Parts of the left arm artery are sometimes used for the reconstruction. As an alternative to surgery, balloon dilatation can be performed to treat coarctation of the aorta. The constriction is widened with the help of a balloon catheter. However, there is then the risk that a narrowing will occur again. For this reason, surgery is usually preferred. If re-stenosis occurs after an operation, balloon dilatation is considered more suitable.
Coarctation of the aorta does not always have to lead to a reduced life expectancy or other symptoms. However, those affected depend on therapy to relieve the symptoms and prevent further complications.
As a rule, the children have to be supplied with oxygen immediately after birth, as otherwise the newborns would die. Children can suffer from a developmental disorder. Unfortunately, it is not always possible to limit this disruption. In severe cases, the patient's skin can also turn blue. If left untreated, the disease can also lead to an enlarged liver or spleen, so that the patients in these regions suffer from severe pain. Furthermore, coarctation of the aorta can lead to nosebleeds and severe headaches in everyday life.
If the disease is not treated, it can significantly reduce the patient's life expectancy. However, the symptoms can be alleviated very well by treatment, so that the person affected can fully participate in everyday life. Usually only a few further examinations are necessary after a successful treatment.
Coarctation of the aorta is a congenital disease. Therefore there are no effective preventive measures.
Since coarctation of the aorta is a congenital disease, it cannot be treated causally, but only symptomatically. Complete healing cannot be achieved, and the options for aftercare for coarctation of the aorta are relatively limited. The patient is dependent on medical treatment, as otherwise the person concerned may die prematurely.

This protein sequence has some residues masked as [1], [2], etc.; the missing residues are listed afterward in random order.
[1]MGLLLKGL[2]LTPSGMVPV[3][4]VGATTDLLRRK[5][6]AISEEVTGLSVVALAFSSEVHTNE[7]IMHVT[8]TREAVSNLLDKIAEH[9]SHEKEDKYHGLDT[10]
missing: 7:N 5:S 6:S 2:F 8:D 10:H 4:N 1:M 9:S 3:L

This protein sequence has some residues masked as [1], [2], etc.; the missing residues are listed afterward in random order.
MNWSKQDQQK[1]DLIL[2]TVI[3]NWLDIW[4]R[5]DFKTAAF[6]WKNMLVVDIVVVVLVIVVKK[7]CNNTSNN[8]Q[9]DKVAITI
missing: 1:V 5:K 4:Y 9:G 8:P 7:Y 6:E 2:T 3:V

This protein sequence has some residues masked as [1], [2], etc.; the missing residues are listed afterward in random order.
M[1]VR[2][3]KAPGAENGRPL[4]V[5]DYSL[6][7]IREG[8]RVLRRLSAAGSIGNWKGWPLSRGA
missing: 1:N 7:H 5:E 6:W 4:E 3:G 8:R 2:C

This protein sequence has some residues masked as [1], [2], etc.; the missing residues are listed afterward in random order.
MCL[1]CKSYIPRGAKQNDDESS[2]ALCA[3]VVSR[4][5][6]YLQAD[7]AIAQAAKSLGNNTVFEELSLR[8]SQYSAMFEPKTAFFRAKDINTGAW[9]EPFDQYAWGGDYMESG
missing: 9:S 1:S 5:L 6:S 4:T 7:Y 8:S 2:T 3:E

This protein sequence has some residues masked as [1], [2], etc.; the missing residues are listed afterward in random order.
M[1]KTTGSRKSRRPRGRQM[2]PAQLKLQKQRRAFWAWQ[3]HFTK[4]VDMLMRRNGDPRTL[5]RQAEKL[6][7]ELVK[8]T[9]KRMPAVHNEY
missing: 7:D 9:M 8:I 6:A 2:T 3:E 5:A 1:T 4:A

If the acute symptoms of aortic coarctation occur, an emergency doctor must usually be called directly or the hospital visited. The earlier coarctation of the aorta is diagnosed and treated, the higher the probability of a positive course of the disease. After the surgical procedure, the person affected has to take care of his body and rest himself.
In doing so, strenuous activities or sporting activities are to be avoided. Stress should also be avoided. Also the intake of nicotine and alcohol should be done in the lowest possible degree. In general, a healthy lifestyle with a healthy diet has a positive effect on the course of the disease. If the doctor prescribes medication for the patient with coarctation of the aorta, attention must be paid to taking these medications regularly. Interactions with other drugs must also be considered.
Priority in the therapy of coarctation of the aorta are consistently implemented prophylactic and therapeutic measures. Thanks to advances in diagnostics, we now know the effectiveness of careful cardiological monitoring and care. Care should be provided in a center that is experienced in dealing with congenital heart defects.
The disease is often accompanied by increased blood pressure. In addition to drug therapy, all antihypertensive aids are welcome - provided they do not burden the patient too much. There are two things that help lower blood pressure: diet and exercise.
With regard to nutrition, almost all studies indicate a connection between salt consumption and high blood pressure. Patients who reduce the amount of salt in their diet or who pay attention to the salt content of finished foods can have a considerable positive influence on their blood pressure values.
In order to permanently lower blood pressure values, consistent and regular exercise is necessary. Only a few exercises have no effects, on the contrary, they put a strain on the body, which is susceptible anyway. Sports that lower the blood pressure are all those in which the patient strengthens or improves stamina and stamina. These include walking, running, cycling and swimming. Avoid contact sports or so-called stop-start sports such as tennis; Sports with high static loads such as weightlifting, gymnastics or rowing should also be viewed critically.